On Wednesday, Moss Landing Harbor District general manager Linda McIntyre said a draft environmental impact report for the People’s Moss Landing Water Desalination Project could be publicly released by July after a months-long review by consultant Aspen Environmental Group of a preliminary draft report submitted on March 25. The district is acting as lead agency for the People’s project state-level environmental review.

At the same time, People’s project attorney David Balch said the goal is to certify a final enivronmental impact report by the end of the year and begin both federal environmental review and permitting shortly after. Balch said the $230 million project, backed by Peninsula businessman Nader Agha and located at the Moss Landing Green Commercial Park, could finish construction and begin delivering water by summer 2019. It envisions using existing intake and outfall infrastructure as part of a plan to produce about 13,400 acre-feet of water per year for use in North Monterey County and on the Peninsula, assuming Cal Am’s project fails.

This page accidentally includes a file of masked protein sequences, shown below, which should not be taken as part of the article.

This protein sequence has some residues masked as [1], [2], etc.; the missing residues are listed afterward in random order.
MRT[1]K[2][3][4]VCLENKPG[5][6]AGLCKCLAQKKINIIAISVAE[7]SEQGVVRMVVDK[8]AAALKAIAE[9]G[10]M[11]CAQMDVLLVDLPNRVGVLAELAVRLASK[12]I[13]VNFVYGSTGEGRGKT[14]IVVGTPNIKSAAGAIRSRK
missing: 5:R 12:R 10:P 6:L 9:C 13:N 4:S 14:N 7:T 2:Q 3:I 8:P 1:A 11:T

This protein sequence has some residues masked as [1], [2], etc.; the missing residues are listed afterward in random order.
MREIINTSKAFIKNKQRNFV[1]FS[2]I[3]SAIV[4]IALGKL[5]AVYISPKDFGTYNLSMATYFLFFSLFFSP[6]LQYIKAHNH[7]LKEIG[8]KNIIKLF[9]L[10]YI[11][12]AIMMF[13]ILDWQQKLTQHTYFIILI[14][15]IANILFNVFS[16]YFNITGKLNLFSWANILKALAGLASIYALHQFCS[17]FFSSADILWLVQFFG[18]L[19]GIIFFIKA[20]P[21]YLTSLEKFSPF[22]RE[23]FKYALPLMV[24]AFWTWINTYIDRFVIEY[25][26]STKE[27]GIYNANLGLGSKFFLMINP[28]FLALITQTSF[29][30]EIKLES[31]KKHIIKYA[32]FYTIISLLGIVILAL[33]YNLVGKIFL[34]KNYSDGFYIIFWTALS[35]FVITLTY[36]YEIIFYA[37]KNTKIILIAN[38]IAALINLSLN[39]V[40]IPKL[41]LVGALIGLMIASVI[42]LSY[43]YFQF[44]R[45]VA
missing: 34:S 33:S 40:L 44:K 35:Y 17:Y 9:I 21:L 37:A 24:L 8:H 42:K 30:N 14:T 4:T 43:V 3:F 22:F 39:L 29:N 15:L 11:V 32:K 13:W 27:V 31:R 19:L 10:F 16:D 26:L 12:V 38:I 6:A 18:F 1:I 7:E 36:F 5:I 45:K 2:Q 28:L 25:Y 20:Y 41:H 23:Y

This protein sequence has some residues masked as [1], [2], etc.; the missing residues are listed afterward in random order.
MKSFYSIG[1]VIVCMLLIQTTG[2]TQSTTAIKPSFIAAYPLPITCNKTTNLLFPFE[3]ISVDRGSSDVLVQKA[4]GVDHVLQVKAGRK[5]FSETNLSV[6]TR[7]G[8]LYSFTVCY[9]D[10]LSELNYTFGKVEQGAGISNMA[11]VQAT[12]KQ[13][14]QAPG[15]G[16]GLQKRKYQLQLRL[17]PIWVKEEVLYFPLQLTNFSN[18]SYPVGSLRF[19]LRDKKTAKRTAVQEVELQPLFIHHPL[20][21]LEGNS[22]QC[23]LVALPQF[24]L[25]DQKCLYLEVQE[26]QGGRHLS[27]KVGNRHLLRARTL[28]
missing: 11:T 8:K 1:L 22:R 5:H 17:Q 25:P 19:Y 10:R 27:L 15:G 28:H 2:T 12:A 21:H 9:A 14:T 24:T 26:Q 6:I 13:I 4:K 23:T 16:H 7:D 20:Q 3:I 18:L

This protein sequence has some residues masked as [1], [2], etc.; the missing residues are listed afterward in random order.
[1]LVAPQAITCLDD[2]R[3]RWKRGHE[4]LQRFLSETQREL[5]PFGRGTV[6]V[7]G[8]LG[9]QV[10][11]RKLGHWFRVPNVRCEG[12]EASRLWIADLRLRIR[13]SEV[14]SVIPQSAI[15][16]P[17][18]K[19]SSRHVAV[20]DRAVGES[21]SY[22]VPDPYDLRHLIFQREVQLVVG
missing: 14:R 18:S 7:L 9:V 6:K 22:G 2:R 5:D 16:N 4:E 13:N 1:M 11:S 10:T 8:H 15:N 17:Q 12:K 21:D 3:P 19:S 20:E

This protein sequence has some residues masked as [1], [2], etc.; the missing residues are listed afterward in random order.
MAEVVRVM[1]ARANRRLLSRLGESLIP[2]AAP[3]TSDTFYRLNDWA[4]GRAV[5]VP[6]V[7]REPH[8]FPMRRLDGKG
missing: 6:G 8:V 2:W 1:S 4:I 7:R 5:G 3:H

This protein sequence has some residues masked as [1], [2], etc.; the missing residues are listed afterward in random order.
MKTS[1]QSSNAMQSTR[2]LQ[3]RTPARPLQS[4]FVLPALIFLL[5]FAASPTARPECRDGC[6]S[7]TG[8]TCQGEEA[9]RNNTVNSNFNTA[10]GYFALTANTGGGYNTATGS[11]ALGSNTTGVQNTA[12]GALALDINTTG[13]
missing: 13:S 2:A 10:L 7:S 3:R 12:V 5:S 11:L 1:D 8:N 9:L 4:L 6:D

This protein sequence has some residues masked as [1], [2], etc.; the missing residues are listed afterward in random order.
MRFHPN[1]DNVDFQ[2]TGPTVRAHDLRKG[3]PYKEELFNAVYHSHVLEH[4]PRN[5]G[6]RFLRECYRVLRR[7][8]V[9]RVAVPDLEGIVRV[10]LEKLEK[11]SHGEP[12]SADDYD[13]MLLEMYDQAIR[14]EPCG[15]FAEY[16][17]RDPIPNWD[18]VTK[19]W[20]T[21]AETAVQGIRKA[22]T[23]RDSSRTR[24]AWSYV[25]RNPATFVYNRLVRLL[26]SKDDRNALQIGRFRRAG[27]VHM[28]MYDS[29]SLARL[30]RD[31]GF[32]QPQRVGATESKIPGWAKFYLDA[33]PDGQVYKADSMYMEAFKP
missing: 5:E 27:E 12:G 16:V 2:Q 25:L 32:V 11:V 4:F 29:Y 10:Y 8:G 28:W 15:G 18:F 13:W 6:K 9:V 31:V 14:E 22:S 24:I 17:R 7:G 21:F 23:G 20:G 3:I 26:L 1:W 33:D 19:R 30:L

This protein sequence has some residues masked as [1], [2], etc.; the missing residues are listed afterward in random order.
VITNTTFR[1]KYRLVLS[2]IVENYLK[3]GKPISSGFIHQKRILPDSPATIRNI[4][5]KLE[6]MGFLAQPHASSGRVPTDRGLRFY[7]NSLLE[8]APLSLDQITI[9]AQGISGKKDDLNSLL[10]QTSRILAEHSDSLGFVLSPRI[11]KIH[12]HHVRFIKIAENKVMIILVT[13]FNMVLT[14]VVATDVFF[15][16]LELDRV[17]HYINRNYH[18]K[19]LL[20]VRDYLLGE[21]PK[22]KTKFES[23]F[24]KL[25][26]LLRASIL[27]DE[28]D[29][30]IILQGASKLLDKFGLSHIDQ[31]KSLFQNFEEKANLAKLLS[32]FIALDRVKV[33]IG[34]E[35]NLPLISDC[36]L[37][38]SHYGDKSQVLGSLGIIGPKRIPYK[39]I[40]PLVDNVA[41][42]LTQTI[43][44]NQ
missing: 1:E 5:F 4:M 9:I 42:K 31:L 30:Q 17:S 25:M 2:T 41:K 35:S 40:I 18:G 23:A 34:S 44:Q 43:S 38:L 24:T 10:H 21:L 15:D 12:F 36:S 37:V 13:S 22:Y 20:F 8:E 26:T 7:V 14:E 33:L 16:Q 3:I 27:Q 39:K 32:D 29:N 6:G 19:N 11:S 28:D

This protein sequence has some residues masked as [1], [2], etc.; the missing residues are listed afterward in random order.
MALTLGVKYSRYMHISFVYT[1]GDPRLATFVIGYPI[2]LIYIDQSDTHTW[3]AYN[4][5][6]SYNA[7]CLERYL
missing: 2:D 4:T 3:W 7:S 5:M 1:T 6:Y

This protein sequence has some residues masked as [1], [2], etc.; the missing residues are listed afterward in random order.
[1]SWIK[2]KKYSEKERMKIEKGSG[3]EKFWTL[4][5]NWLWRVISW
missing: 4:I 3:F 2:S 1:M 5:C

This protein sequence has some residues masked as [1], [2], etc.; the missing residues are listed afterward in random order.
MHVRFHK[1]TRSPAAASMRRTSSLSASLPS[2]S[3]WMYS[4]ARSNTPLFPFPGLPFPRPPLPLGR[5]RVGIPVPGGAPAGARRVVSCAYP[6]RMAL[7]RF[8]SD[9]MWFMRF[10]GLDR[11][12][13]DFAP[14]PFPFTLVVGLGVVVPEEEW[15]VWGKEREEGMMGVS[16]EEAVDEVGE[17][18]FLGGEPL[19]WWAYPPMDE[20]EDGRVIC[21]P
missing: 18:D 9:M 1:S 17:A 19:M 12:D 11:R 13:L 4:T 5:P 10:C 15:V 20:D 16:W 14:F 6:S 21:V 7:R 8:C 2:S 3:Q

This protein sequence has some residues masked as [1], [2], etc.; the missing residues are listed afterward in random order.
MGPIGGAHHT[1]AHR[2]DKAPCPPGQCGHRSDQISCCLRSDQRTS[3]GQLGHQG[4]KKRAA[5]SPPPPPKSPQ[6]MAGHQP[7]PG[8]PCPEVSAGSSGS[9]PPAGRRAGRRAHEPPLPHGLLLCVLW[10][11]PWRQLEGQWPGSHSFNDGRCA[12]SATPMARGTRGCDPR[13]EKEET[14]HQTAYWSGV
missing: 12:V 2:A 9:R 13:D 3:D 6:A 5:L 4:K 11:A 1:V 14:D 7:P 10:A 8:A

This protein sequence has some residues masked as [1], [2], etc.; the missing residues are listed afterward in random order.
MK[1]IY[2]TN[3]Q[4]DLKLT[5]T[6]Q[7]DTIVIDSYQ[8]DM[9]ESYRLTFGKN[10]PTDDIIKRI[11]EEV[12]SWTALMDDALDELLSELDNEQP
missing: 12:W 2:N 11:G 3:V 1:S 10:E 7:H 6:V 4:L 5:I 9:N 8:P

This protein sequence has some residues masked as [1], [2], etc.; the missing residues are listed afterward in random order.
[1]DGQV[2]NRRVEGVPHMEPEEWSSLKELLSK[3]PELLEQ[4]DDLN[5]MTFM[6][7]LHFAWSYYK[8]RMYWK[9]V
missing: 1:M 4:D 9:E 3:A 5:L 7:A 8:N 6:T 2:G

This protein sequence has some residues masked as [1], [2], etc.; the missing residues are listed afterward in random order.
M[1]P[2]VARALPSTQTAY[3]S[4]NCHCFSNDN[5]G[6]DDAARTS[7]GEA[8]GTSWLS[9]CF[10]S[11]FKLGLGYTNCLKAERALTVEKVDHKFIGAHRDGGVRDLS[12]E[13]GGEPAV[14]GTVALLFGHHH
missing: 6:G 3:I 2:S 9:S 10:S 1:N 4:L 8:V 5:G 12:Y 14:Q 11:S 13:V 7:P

Balch acknowledged the People’s project still needs to attract public agencies willing to back the project, but said he believes certification of a final environmental review document will be a “reset point.” He noted how far the proposal has progressed in the past two years since Pacific Grove city officials withdrew and the Monterey Peninsula Water Management District chose Deep Water Desal’s proposal as a “back-up” for Cal Am’s project.

“I understand the (Peninsula officials’) support for Cal Am,” he said. “At the end of the day, the politicians won’t choose the water, the water will choose the politicians.”